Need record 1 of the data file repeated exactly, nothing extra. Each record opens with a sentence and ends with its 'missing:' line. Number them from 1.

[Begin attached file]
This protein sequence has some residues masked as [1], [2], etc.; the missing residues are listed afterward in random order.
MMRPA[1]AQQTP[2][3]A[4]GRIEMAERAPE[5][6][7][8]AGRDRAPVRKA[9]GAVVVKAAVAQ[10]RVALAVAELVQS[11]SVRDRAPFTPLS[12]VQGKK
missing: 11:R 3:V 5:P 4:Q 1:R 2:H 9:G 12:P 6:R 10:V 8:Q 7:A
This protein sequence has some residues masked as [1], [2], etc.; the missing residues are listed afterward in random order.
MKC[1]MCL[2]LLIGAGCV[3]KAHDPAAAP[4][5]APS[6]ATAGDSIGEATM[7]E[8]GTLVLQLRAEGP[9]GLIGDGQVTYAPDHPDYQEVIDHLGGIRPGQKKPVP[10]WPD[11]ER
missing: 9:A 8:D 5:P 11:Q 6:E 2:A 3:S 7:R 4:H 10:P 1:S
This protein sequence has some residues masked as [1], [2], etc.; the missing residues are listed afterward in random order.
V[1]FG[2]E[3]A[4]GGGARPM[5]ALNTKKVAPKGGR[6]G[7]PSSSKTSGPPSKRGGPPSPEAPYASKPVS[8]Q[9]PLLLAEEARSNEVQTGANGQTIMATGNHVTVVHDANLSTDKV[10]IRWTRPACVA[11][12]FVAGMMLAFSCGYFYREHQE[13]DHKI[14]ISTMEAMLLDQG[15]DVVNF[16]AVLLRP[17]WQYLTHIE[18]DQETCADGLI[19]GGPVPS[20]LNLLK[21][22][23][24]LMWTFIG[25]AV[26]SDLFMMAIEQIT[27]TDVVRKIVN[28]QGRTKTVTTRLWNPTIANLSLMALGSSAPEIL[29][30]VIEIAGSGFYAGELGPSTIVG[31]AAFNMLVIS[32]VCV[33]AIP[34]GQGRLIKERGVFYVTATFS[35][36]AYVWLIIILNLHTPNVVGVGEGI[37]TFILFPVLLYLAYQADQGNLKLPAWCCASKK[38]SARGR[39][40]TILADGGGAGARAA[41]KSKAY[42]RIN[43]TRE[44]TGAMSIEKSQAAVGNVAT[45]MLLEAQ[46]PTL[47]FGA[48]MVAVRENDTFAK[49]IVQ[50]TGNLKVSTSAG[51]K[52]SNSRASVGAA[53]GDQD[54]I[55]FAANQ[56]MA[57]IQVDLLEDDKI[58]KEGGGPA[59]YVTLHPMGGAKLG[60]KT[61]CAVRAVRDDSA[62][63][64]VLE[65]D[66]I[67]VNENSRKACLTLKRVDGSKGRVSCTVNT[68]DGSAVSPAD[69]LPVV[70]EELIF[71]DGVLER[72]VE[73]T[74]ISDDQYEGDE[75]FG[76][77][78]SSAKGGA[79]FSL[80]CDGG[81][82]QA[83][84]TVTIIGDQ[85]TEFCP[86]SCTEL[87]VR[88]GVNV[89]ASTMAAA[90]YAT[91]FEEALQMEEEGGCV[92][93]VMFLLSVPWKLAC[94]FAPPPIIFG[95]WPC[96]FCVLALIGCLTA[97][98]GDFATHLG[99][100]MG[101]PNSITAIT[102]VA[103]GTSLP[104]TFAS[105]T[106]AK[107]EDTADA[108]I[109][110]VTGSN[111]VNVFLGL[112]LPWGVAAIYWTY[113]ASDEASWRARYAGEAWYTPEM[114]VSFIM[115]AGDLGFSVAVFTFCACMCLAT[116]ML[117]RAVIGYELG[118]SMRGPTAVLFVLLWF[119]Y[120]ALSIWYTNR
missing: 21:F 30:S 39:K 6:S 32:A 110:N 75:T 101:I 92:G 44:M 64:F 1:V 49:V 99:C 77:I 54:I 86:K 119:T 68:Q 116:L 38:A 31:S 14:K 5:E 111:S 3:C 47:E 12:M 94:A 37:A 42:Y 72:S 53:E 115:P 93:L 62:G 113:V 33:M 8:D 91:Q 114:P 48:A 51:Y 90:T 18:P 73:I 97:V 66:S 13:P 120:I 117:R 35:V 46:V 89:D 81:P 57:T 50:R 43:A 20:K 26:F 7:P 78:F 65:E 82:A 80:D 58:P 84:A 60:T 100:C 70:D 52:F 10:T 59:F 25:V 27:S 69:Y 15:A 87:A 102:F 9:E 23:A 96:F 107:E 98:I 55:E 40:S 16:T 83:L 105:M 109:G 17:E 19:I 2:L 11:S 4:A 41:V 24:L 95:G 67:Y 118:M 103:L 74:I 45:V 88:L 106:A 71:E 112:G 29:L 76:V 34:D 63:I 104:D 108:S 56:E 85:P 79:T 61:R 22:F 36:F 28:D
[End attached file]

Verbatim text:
This protein sequence has some residues masked as [1], [2], etc.; the missing residues are listed afterward in random order.
MMRPA[1]AQQTP[2][3]A[4]GRIEMAERAPE[5][6][7][8]AGRDRAPVRKA[9]GAVVVKAAVAQ[10]RVALAVAELVQS[11]SVRDRAPFTPLS[12]VQGKK
missing: 11:R 3:V 5:P 4:Q 1:R 2:H 9:G 12:P 6:R 10:V 8:Q 7:A